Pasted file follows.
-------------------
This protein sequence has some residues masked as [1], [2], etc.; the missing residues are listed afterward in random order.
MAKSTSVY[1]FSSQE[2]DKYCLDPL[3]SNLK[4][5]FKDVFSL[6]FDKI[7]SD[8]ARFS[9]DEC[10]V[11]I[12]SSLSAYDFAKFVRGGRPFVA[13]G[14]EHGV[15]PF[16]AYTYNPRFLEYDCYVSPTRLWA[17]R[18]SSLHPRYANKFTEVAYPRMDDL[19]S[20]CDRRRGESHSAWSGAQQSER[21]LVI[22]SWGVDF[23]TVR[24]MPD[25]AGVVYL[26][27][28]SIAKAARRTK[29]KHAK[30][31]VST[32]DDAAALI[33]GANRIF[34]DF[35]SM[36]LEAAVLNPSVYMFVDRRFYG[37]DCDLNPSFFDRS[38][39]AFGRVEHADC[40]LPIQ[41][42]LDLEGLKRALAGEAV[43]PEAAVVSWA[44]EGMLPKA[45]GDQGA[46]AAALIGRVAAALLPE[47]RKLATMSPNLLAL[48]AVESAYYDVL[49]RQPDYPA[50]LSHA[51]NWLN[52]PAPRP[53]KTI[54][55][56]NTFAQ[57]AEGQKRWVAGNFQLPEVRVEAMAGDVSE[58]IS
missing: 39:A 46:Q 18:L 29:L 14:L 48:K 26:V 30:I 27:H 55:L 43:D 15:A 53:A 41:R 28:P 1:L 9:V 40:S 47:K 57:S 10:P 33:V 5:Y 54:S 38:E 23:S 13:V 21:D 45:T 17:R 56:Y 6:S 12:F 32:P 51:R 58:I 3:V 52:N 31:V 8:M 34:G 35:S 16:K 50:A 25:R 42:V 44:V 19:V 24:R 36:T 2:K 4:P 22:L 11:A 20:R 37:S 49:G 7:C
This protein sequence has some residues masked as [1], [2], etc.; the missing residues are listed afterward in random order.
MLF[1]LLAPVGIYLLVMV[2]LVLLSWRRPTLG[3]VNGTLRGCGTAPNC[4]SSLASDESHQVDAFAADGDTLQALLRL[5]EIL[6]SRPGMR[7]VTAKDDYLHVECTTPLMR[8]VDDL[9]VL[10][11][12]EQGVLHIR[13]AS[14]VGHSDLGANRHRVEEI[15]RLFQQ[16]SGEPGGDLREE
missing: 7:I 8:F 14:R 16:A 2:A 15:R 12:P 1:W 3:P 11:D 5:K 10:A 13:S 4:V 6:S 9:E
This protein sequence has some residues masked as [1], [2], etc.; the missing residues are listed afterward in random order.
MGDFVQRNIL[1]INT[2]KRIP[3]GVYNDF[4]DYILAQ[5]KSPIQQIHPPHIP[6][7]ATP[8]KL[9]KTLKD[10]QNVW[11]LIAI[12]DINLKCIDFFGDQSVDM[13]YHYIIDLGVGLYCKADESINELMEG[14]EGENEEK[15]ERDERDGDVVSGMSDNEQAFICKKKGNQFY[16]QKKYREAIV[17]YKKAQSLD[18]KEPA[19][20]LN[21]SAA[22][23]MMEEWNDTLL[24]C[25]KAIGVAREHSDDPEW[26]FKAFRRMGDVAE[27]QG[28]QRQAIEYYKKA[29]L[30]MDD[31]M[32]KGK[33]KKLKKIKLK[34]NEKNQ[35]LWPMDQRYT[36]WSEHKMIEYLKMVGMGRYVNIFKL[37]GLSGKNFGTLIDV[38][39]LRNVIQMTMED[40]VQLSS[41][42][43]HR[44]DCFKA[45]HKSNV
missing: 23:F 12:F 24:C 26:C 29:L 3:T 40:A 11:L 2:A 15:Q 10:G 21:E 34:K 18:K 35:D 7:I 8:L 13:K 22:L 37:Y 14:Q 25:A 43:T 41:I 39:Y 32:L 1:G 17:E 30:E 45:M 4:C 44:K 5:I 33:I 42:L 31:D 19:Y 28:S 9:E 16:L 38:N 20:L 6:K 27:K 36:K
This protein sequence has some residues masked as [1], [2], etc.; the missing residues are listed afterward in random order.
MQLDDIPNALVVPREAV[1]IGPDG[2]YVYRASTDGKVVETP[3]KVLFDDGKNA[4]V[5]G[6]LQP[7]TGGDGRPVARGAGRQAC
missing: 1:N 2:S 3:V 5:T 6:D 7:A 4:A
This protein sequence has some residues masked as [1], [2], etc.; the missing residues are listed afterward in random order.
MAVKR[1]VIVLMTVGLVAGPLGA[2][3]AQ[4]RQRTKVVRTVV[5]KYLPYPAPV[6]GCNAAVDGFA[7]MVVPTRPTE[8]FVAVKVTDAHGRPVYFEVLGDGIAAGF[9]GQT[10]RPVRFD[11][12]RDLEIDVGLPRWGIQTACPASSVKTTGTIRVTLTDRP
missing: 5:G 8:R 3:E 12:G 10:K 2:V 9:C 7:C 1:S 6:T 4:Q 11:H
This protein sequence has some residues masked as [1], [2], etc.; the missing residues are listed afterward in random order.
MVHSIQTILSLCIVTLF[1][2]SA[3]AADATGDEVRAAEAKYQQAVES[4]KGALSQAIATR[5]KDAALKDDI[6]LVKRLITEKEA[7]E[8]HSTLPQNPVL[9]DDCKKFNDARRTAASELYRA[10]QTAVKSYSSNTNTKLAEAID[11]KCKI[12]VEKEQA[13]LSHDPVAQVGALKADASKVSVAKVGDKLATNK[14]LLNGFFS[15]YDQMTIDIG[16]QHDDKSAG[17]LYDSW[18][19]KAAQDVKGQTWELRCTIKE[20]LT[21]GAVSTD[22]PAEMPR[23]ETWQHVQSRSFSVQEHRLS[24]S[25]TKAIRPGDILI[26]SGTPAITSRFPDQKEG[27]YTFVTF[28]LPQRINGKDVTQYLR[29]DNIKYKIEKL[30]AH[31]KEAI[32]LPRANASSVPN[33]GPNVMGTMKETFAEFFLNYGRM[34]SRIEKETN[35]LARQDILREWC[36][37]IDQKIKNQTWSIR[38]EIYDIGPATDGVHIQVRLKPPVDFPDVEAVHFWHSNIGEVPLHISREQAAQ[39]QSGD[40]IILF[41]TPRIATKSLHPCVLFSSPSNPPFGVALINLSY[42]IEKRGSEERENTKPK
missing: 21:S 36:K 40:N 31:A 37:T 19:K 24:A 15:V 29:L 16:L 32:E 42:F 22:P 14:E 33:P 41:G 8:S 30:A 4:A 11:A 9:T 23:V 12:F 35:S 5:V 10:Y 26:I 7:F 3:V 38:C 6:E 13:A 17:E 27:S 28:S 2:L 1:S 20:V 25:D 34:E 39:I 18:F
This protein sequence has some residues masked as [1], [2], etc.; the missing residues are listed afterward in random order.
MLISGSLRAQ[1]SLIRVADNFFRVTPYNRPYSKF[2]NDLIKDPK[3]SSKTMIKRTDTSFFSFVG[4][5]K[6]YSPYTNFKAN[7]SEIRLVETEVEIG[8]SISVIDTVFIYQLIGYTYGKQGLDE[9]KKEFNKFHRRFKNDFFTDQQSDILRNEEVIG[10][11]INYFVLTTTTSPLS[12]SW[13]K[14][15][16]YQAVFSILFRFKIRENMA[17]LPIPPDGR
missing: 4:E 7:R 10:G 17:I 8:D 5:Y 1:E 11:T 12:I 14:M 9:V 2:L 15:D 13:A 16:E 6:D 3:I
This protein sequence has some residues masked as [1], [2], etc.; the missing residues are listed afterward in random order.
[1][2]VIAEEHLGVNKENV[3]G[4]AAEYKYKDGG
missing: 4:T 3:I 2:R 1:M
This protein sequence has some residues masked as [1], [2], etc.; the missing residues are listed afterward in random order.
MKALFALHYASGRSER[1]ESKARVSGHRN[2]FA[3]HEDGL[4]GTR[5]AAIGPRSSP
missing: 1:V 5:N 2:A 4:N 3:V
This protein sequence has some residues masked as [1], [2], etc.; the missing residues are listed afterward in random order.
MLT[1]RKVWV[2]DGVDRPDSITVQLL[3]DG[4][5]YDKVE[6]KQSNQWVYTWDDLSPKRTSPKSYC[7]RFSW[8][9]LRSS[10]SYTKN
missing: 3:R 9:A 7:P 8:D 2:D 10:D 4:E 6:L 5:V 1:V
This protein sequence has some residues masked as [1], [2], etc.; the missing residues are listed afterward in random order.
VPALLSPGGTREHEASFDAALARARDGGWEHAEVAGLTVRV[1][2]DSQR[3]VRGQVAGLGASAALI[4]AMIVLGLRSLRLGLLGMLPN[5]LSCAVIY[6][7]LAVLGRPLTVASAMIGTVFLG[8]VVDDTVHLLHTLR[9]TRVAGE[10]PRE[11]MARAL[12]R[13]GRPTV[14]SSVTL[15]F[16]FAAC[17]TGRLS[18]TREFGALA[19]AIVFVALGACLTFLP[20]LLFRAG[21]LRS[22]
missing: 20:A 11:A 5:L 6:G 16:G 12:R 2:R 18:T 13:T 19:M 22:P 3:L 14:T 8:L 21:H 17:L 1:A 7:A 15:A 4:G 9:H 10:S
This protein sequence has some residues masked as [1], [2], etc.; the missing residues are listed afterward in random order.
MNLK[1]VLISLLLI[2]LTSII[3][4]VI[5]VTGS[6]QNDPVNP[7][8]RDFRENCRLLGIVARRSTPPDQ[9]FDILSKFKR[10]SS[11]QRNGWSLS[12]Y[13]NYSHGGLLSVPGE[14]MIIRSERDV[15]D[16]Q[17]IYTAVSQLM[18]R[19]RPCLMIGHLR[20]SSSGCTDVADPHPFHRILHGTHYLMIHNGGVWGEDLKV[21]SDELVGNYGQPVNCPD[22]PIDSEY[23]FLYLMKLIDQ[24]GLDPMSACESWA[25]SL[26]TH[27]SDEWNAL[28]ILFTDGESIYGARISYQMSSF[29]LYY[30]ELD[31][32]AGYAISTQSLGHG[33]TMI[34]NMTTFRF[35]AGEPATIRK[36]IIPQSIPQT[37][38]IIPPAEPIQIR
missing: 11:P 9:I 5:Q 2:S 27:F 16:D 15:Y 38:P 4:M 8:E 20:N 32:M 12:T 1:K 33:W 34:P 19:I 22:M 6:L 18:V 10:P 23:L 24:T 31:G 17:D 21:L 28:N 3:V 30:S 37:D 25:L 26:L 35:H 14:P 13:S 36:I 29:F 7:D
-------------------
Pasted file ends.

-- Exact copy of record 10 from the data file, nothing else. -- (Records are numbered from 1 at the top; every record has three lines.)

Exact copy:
This protein sequence has some residues masked as [1], [2], etc.; the missing residues are listed afterward in random order.
MLT[1]RKVWV[2]DGVDRPDSITVQLL[3]DG[4][5]YDKVE[6]KQSNQWVYTWDDLSPKRTSPKSYC[7]RFSW[8][9]LRSS[10]SYTKN
missing: 3:R 9:A 7:P 8:D 2:D 10:D 4:E 6:L 5:V 1:V